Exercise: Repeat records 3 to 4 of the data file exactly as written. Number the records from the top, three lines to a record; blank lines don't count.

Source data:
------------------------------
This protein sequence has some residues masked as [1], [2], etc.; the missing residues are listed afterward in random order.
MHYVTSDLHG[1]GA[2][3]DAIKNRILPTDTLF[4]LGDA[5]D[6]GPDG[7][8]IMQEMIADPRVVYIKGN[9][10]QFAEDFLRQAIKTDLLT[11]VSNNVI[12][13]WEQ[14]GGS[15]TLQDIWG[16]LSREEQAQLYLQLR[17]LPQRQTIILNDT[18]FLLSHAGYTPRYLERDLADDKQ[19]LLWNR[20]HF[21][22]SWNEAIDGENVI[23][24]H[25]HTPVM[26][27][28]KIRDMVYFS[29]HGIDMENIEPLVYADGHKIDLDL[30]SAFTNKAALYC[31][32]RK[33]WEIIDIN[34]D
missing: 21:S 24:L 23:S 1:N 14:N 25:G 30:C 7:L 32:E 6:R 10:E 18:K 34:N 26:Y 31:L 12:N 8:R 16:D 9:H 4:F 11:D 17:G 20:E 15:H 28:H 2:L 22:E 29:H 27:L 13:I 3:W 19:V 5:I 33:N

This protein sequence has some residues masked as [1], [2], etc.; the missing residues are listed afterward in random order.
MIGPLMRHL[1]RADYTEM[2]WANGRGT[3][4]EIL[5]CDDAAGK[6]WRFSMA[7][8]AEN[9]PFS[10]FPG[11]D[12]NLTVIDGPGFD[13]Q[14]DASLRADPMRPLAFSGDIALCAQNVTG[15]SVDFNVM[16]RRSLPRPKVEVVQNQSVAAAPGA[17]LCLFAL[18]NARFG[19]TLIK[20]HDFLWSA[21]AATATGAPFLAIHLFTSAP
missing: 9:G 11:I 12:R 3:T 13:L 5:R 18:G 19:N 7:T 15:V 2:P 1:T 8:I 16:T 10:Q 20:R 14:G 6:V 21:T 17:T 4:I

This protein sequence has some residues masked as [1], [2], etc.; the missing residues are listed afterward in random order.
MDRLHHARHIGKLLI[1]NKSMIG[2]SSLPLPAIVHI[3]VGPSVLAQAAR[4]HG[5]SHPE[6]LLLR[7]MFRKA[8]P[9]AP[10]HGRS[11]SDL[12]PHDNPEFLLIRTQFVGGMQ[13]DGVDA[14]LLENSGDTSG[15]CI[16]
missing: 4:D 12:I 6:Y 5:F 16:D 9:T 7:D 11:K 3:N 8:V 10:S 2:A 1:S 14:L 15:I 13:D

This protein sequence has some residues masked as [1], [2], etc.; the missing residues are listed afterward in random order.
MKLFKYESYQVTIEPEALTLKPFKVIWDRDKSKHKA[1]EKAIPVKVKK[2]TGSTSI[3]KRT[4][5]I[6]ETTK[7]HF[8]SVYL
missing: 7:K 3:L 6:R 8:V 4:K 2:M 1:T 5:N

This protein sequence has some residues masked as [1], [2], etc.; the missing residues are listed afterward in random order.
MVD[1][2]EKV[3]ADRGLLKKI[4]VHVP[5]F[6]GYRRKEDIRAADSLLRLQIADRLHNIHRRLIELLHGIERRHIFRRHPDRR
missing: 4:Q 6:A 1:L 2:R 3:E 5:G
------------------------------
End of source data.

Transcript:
This protein sequence has some residues masked as [1], [2], etc.; the missing residues are listed afterward in random order.
MDRLHHARHIGKLLI[1]NKSMIG[2]SSLPLPAIVHI[3]VGPSVLAQAAR[4]HG[5]SHPE[6]LLLR[7]MFRKA[8]P[9]AP[10]HGRS[11]SDL[12]PHDNPEFLLIRTQFVGGMQ[13]DGVDA[14]LLENSGDTSG[15]CI[16]
missing: 4:D 12:I 6:Y 5:F 16:D 9:T 7:D 11:K 3:N 8:V 10:S 2:A 1:S 14:L 15:I 13:D

This protein sequence has some residues masked as [1], [2], etc.; the missing residues are listed afterward in random order.
MKLFKYESYQVTIEPEALTLKPFKVIWDRDKSKHKA[1]EKAIPVKVKK[2]TGSTSI[3]KRT[4][5]I[6]ETTK[7]HF[8]SVYL
missing: 7:K 3:L 6:R 8:V 4:K 2:M 1:T 5:N